• part of the control group received "simulated acupuncture", which will also stimulate points - in some cases, as effectively as needle insertion. Those of us who practice acupressure stimulate points without needle insertion all the time.

Unfortunately, fundamentally flawed studies like this are all too common.

The NCCAOM has started working more closely with the NCCAM, and I hope to see more and better research forthcoming. Meanwhile, it seems safe to conclude that ABT is an extremely safe treatment that seems to clearly have, at a bare minimum, positive non-specific effects in relieving stress and chronic muscle tension, and that there is significant evidence of more specific benefits.

When evaluating the research into complementary medicine in general, I recommend considering this article by Ted Kaptchuk. (I also recommend his book The Web That Has No Weaver for those who would like to learn more about Chinese medicine.)

How does it work?

From a physiological perspective, there are several theories about the meridians and points of acupressure. One involves nerve reflexes between the skin and the visceral organs; there are others involving the electrical properties of fascia (connective tissue), and another involving embryological connections throughout the body that persist into adulthood. It's possible that different points work by different mechanisms. The explanation is far from complete. Certainly the "placebo effect" plays a role - as it does in any treatment. (Google for "placebo surgery", it's fascinating.)

But Chinese medicine gives us a model of the human being that is not much concerned with these anatomical and physiological explanations. This model is a functional, not a structural, one; the Vital Substances, the Zang-Fu organs, and the meridians are best understood by what they do, not by chopping people up looking for structures.

The anatomical/reductionist model of the human being and the Chinese medical model are complementary, not opposed to each other. The relationship between the models is similar to two very different ways we can talk about music. We might describe a certain sound in terms of a time-varying frequency spectrum, or we might say something like "that's an A chord played on a steel-string guitar". The former description may tell you why, when you play it through your amp, it makes your speaker buzz because of some resonance; the latter tells you how it works in the music.

Both models are correct, but emphasize different aspects of our experience.

So what is this "qi" stuff?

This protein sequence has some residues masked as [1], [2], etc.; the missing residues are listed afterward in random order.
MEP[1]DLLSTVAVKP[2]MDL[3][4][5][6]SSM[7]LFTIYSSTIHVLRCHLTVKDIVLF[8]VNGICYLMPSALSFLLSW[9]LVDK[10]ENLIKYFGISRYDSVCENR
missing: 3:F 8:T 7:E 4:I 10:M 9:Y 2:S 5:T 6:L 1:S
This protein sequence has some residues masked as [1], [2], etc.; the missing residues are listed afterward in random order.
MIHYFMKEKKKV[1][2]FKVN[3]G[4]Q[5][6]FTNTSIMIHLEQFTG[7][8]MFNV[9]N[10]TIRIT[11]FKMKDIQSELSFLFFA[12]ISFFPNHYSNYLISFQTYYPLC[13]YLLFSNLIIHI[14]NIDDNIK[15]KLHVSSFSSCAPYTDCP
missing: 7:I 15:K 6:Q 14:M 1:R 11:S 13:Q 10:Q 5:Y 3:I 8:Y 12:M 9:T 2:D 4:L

Understood in this way, qi is not something that is found in an anatomical structure or physiochemical property of the body, but is something that is experienced. It is not something mystical or mysterious; if you get up in the morning and say "I feel full of energy today!", you have just made an observation about qi.

"O genki desu ka?" is the Japanese way of asking "How are you?"; it can be literally translated as "How is your ki (qi)?" (Specifically, "genki" refers to what the Chinese call "yuan" or "original" qi, a specific type related to your basic constitution.) The question doesn't require any objective measurement to answer.

Indeed, can you imagine saying "I have a lot of energy today," only to have a scientist perform a set of measurements and inform you that the total amount of chemical and electrical energy in your body is in fact less than it was yesterday, and so your statement is incorrect?

Obviously, the word "energy" is being used with two different meanings here. When we talk about the energy of qi, we do not necessarily mean the same thing that physicists mean when they speak of energy; the energy of qi is a subjective and experiential phenomenon, not a completely objective one.

(Many other words are used in specialized senses in scientific discussion: the physicist's definition of "work" is such that a weightlifter who returns the bar to its starting point after a set has done no work on the weight, despite what his or her aching muscles say. Similarly, mathematicians who specialize in the field of "information theory" will say that a page full of random letters has more information than a page of meaningful English text.)

Now, take thousands of years of careful observation of this experience of energy and vitality; consider what physical and mental actions, what foods and herbs, what lifestyle choices, and what therapies tend to cultivate it. That's Chinese medicine.


Nationally certified by the National Certification Commission for Acupuncture and Oriental Medicine. Certified Practitioner, American Organization for Bodywork Therapies of Asia. State of Maryland Licensed Massage Therapist.

E-mail or call Tom Swiss at 443-803-9621 today to schedule your shiatsu or massage session!